4. I can lobby to the mayor of Wild Wild West: The mayor of Wild Wild West is a regular customer at my restaurant. The next time the mayor is at my restaurant, I ask him if his campaign needs help in the coming elections and he says that is always the case. I tell him how I think food trucks are unhygienic and that people get sick from eating there. As an affluent citizen of the city, I would be willing to make a donation to his campaign if we could ban food trucks from the city since they are such a health hazard once the mayor gets elected. The mayor agrees to push the cause and I hand him a big check for his campaign. The mayor is elected and in a few months, food trucks are banned from the city. Now anyone wanting to serve Mexican food will have to invest a lot more money as they will need to pay rent and staff. I’ve created an entry barrier of a higher investment requirement discouraging competition. While I’m at it, I’ve also convinced the mayor to make 1 year leases mandatory for all restaurant rentals. This means that any aspiring restaurateur is now going to have to risk being stuck in a lease and with a bad business for 1 year if they open a restaurant and it doesn’t do well. So I’ve also created an exit barrier further discouraging competition. Mean while, the price of a taco in Wild Wild West has never been higher. People wanting Mexican food are forking over $10 for a taco because they don’t want to drive 30 minutes to Fair City and I couldn’t be happier.

The last move is known as Rent Seeking. Lobbying is the most popular form of rent seeking. While every business needs to fend off competition. A lot of businesses (especially ones with influence) try to change the rules of the game once they’ve succeeded so that no-one else can enter or compete allowing them unfair advantages and ability to generate higher than normal profits. There are a few byproducts of this behavior that are detrimental to customers and in some cases, humanity.

  1. Unfair Pricing – In the above example, is $10 for a single taco fair? Absolutely not but it is the new reality thanks to the mayor we all voted for. One of the major bipartisan problems right now is drug pricing and it is a direct result of big pharma rent seeking over the years. Pharma companies have spent so much effort fixing the rules in their favor that life saving medication is now priced at levels where normal people are priced out of the market (Think pharma bro Martin Shkreli). People are actually stretching insulin doses so it would last longer risking their lives in the process while drug companies rake in economic rents on each dose of insulin.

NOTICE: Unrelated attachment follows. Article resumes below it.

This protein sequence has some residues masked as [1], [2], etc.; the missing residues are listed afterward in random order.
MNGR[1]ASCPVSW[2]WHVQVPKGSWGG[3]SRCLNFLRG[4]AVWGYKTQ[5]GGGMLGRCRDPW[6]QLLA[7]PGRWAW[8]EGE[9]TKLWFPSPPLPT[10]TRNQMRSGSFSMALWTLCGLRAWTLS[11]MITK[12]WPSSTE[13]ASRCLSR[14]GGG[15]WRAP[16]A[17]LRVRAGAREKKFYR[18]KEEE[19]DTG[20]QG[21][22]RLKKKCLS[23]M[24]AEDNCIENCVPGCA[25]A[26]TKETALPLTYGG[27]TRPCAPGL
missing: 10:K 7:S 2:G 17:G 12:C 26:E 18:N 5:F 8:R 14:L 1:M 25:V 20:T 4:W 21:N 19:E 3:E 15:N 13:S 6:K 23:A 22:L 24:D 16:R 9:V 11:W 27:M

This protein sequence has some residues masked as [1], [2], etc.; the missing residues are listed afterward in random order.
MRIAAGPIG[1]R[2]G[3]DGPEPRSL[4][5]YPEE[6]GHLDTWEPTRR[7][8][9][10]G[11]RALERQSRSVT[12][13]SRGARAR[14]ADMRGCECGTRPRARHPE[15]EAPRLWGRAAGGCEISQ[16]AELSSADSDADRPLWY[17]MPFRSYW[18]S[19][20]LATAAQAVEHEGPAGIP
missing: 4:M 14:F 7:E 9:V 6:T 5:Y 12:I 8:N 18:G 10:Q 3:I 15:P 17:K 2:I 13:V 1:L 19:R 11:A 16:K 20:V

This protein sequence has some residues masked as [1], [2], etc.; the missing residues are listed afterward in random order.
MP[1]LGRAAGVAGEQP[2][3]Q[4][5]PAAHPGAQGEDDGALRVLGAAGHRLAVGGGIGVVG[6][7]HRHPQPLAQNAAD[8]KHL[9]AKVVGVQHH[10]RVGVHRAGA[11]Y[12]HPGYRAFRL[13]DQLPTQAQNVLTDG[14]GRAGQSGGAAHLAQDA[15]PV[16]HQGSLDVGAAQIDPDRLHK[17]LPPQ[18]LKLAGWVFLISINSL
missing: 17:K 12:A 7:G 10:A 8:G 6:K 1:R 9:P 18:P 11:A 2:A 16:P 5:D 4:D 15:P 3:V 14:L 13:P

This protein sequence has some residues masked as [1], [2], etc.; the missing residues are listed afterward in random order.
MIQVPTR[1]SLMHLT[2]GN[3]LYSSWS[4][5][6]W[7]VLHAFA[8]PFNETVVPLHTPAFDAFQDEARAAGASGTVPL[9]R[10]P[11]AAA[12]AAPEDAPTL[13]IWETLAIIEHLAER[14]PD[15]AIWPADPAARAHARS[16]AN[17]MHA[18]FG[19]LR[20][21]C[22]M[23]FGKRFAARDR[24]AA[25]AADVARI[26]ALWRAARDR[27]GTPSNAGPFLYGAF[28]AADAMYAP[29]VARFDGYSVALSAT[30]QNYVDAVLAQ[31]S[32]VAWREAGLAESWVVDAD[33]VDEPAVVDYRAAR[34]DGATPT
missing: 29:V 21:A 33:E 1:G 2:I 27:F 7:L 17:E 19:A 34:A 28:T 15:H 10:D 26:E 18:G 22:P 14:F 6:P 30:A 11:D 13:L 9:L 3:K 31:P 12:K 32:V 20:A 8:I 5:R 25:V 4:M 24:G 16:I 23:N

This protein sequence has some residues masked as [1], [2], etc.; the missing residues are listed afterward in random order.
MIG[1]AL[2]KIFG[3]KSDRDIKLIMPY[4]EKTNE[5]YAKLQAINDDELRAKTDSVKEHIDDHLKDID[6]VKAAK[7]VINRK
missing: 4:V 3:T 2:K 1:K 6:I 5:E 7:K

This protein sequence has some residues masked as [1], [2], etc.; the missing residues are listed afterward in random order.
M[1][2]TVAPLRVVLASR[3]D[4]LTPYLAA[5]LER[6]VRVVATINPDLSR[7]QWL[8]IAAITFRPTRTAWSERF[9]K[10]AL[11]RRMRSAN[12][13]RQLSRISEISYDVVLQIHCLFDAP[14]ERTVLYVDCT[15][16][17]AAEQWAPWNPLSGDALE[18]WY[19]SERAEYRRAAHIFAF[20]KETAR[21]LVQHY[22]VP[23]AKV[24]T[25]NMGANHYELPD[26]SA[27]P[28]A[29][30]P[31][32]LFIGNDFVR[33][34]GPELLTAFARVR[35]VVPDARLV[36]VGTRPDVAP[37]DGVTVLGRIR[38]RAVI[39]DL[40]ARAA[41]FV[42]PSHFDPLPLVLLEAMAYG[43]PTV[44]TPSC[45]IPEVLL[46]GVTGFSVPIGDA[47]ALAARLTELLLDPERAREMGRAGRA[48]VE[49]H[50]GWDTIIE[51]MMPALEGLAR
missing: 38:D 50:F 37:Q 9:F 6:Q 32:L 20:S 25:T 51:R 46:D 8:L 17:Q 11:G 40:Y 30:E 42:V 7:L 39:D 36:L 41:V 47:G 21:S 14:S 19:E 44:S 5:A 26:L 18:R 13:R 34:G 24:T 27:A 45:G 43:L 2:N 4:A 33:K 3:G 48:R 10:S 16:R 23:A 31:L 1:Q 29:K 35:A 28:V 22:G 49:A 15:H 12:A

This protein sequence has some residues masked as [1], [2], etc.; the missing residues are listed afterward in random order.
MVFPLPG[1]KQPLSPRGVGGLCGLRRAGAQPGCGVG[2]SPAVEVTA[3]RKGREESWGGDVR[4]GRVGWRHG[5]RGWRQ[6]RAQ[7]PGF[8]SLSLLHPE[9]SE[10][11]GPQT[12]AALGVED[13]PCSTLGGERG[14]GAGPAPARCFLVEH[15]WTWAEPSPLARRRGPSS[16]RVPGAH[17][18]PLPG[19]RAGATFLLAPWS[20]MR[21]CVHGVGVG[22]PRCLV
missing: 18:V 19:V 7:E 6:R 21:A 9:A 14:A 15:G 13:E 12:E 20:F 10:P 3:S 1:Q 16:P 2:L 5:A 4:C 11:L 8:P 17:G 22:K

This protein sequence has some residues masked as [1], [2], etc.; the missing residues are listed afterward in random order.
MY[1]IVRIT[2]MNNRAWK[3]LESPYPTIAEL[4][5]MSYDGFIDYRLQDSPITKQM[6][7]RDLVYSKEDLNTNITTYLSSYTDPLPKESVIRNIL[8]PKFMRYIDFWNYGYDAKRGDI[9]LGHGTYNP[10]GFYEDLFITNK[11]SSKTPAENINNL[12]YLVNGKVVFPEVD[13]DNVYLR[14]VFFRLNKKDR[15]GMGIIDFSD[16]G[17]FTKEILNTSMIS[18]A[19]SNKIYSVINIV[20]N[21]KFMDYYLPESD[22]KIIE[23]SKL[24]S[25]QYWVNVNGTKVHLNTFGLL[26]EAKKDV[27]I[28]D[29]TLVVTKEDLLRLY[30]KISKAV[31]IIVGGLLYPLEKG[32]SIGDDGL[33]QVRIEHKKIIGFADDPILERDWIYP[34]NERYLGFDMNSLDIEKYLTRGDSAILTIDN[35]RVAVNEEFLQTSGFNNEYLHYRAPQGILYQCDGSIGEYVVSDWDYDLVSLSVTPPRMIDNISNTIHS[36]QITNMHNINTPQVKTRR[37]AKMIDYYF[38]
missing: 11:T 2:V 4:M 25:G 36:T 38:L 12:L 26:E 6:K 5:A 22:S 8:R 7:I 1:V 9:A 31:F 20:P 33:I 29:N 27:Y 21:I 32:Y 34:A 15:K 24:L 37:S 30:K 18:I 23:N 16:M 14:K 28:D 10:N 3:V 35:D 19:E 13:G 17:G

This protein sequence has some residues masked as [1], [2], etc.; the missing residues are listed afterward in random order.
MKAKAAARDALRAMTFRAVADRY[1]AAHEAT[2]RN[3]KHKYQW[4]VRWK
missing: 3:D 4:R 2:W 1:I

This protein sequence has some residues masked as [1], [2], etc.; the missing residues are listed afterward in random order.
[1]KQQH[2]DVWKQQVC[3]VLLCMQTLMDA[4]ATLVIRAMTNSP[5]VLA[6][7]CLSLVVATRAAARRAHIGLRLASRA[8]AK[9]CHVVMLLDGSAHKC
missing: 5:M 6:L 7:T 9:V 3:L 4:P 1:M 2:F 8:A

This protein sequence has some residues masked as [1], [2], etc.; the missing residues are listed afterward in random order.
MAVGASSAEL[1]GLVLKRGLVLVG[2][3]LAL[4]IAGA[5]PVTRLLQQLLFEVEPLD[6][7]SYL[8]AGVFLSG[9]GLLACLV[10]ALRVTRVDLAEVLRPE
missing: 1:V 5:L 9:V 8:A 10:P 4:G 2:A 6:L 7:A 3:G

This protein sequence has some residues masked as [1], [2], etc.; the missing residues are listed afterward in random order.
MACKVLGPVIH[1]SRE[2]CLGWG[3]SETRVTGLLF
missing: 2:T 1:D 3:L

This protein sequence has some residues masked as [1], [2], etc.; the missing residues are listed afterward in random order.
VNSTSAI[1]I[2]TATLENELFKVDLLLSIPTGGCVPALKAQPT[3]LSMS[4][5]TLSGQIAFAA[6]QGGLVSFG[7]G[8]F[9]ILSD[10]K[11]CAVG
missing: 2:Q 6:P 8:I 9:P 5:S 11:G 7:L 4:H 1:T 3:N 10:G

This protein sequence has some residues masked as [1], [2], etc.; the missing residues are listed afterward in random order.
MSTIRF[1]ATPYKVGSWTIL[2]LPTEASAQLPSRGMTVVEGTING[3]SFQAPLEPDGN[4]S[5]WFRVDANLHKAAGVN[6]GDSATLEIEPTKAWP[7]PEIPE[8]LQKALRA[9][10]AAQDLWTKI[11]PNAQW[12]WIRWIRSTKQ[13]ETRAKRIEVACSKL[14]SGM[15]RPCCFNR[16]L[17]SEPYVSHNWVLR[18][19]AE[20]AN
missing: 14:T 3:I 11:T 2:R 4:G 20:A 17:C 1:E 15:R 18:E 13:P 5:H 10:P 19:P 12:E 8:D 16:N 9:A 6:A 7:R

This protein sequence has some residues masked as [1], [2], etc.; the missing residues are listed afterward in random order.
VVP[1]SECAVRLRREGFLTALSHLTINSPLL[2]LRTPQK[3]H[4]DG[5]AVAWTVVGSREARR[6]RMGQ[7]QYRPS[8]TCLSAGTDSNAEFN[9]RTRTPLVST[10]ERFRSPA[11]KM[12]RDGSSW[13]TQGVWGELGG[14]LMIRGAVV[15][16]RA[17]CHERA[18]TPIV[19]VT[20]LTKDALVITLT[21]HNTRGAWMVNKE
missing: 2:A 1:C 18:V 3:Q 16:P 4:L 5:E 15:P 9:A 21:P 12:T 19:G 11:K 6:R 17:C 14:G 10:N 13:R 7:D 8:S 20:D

2. Blatant disregard for customers – Have you ever called your cable company and felt that you were mistreated as a customer. Maybe it has happened with your cell phone provider? So much consolidation has been allowed to happen in these industries that customers sometimes have no other option than to stay with their providers which means the providers have no incentive to treat their customers with respect because there is little to no risk of defection.
  3. Lack of innovation – This is likely the largest, most detrimental impact of rent seeking. Since competitive advantages are obtained in an unfair manner, there is no reason to develop innovations that will help you win in the marketplace. In my restaurant example, there is no need for me to bring a new dish to the menu since there is nowhere better diners can go. I don’t even need to adequately staff the restaurant or buy good quality produce. If I am a pharmaceutical company, there is no need for me to develop new drugs since the old ones are making enough money for me to care and that could mean that when diseases evolve to become resistant to the old medication (they always do), we won’t have anything to combat them.

Just about every industry out there indulges in rent seeking behavior. Big Pharma, Telecommunications and Petroleum are the biggest ones. The irony of the world we live in is that a political candidate projects anti rent seeking sentiment will not have the campaign contributions needed to publicize their campaign and hence will never get elected. On the other hand, candidates that take money from super PACs will have the publicity to get elected but then be a puppet controlled by his corporate master. They will invariably write legislation that will then contribute to corporate gluttony.

While rent seeking is usually a tacit process, the most recent example of Amazon openly asking for tax subsidies to bring the prospect of jobs and taxes for states has been a blatant example of rent seeking behavior. It is not difficult to see how paying lower taxes puts more money and hence more power in the pocket of one of the world’s largest companies helping it prevent competition which they already have very little of. I say kudos to the people of New York for thwarting this blatant rent seeking attack from Amazon on their city and state. I live in Seattle and know first had what a business like Amazon moving in can do to a city. The below house is currently listed for $1.5 million in Seattle. It is 1060 Sq. Ft., was built in 1907 and looks as if it hasn’t been touched since. There is no doubt it will need to be rebuilt from the ground up. You can imagine what Amazon would do to a place like New York.

1060 Sq. Ft. West Seattle home listed for $1.5 million

A burning topic lately has also been the wealth gap and you can imagine how rent seeking adds fuel to this fire too. A business is doing well so then they seek rents by donating to political campaigns turning the laws more favorable for them making them richer while making every customer out there poorer. It is no coincidence that the wealth gap is increasing. It is a monster of our own making and if humanity is to survive for another thousand years, we need to make a change.